Fourth place at junior tourney not all that bad

So it finally happened.
As a result of their 6-5 loss to Russia on Saturday at this year’s World Junior Hockey Championship in Ufa, Russia, Canada’s streak of 14-straight tournaments of earning a medal came to a screeching halt.
Immediately following Valeri Nichushkin’s overtime goal for the tournament hosts, the pitchforks came out towards Canada’s national team and how this was nothing short of a disaster.
Granted, the amount of second-guessing always was going to happen if Canada didn’t win gold this year—even though the sometimes harsh bashing of teenage athletes definitely is something that’s never worth doing.
But to describe it as a dark day in the history of Canadian hockey is way over the top.
Firstly, a fourth-place result at the world juniors, while not a medal, is something other countries in the tournament only can dream of having.
Plus, this isn’t even Canada’s worst showing at the event (they finished in eighth place back in 1998 in what was the last time the squad failed to earn a medal).
If that showing, which saw Canada lose to Kazakhstan in the seventh-place game, were to take place today, I’m convinced hockey sticks throughout the country would be torched in a five-alarm blaze out of the frustration.
Secondly, while a certain generation of hockey fans in this country may think it’s automatically assumed Canada should win gold every year at the world juniors, it is extremely hard and rare to go on the medal run the team just finished.
Sure, Canada twice won five-straight gold medals. But only two other countries (the Soviet Union/Russia and the Czech Republic) have been able to win back-to-back titles since the tournament started back in 1977.
As in any sport, to go on a medal run, you’re going to need a lot of luck on your side, which is something Canada has had during the past 14 years (Jordan Eberle’s game-tying goal against the Russians in the 2009 semi-finals is a picture-perfect example).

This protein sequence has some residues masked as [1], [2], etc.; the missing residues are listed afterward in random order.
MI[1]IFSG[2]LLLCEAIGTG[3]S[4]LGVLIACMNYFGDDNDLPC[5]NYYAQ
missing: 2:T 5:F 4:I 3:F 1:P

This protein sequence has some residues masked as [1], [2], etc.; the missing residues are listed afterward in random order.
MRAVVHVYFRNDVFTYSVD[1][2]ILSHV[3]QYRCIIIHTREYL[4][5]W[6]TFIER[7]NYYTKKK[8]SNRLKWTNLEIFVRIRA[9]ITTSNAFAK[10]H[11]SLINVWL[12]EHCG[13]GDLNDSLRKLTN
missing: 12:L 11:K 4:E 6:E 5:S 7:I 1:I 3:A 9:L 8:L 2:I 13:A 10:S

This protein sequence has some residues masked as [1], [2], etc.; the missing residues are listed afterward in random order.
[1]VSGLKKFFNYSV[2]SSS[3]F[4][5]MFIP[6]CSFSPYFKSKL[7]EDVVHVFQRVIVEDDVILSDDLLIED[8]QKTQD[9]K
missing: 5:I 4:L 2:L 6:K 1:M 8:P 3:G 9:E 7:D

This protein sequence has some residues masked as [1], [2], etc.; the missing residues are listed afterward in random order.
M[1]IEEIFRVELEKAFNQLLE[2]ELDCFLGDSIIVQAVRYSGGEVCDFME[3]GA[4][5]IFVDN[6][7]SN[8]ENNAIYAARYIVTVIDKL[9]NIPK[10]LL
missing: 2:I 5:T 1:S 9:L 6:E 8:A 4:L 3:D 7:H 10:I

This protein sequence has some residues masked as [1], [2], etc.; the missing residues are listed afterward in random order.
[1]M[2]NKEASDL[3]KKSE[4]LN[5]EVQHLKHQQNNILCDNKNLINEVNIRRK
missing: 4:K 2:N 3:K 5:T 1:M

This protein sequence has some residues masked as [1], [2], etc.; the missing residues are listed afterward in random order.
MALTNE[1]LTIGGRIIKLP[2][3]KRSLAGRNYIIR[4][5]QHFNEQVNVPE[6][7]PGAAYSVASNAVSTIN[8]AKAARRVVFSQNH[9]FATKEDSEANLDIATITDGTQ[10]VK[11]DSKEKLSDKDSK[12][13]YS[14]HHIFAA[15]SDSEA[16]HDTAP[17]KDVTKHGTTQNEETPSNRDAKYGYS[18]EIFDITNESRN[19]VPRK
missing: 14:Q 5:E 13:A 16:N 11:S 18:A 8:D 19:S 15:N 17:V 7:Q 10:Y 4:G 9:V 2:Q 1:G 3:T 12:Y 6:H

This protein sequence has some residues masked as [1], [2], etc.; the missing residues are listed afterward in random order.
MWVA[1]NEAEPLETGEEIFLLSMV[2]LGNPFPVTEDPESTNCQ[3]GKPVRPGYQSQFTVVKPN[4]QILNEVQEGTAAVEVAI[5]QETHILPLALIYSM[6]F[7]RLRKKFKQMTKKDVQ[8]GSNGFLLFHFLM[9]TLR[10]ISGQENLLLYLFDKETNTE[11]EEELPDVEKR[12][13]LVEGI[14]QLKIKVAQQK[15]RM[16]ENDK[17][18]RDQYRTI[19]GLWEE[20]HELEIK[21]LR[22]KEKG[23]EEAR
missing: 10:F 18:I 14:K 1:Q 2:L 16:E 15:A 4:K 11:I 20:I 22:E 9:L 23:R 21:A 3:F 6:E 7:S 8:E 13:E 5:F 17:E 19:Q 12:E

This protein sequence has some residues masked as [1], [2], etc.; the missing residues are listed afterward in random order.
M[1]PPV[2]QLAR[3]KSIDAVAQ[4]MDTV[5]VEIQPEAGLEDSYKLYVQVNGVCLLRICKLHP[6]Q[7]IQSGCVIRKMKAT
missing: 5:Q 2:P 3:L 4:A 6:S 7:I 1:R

But the fact of the matter is that when it came to this year’s tournament, Canada wasn’t the best team when push came to shove—despite having a solid squad on paper.
Even though they had the benefit of players like Ryan Nugent-Hopkins and Jonathan Huberdeau up front, who would have been playing in the NHL if it hadn’t been for the lockout, Canada just didn’t show up to play at the start of their semi-final against the U.S. last Thursday.
And when you are going up against a team that has spread out scoring, a rock-solid defence, and one of the top junior-aged goalies in the business in tournament MVP John Gibson, you will have major issues no matter how good your roster may appear.
So is this the start of a rough era for Canada at the world juniors? Yes and no.
As has been stated often over the last couple of years, the game is growing and the elite junior-aged talent is getting better in other countries, which has helped to make the world juniors a stronger tournament and one that is better to watch.
Let’s face it, as much as we Canadians enjoy seeing our team win, wouldn’t you get bored after seeing the same thing take place year after year?
However, I do think that no matter what, Canada always will be viewed as the favourite because of the success that they have and the amount of players who are available each year.
Sure, there won’t be any young NHL stars like Nugent-Hopkins available to play next time around, and Halifax Mooseheads’ star Nathan MacKinnon actually might be playing in “the show” by the time selection camp rolls around.
But the players who will be on next year’s team aren’t slouches and they certainly will be even hungrier to try and get back on the podium—even if teams like Sweden or the U.S. might be the favourites on paper.
Either way, we all will be watching with great interest come Christmas time when the next edition of the tournament takes place in Malmo, Sweden.

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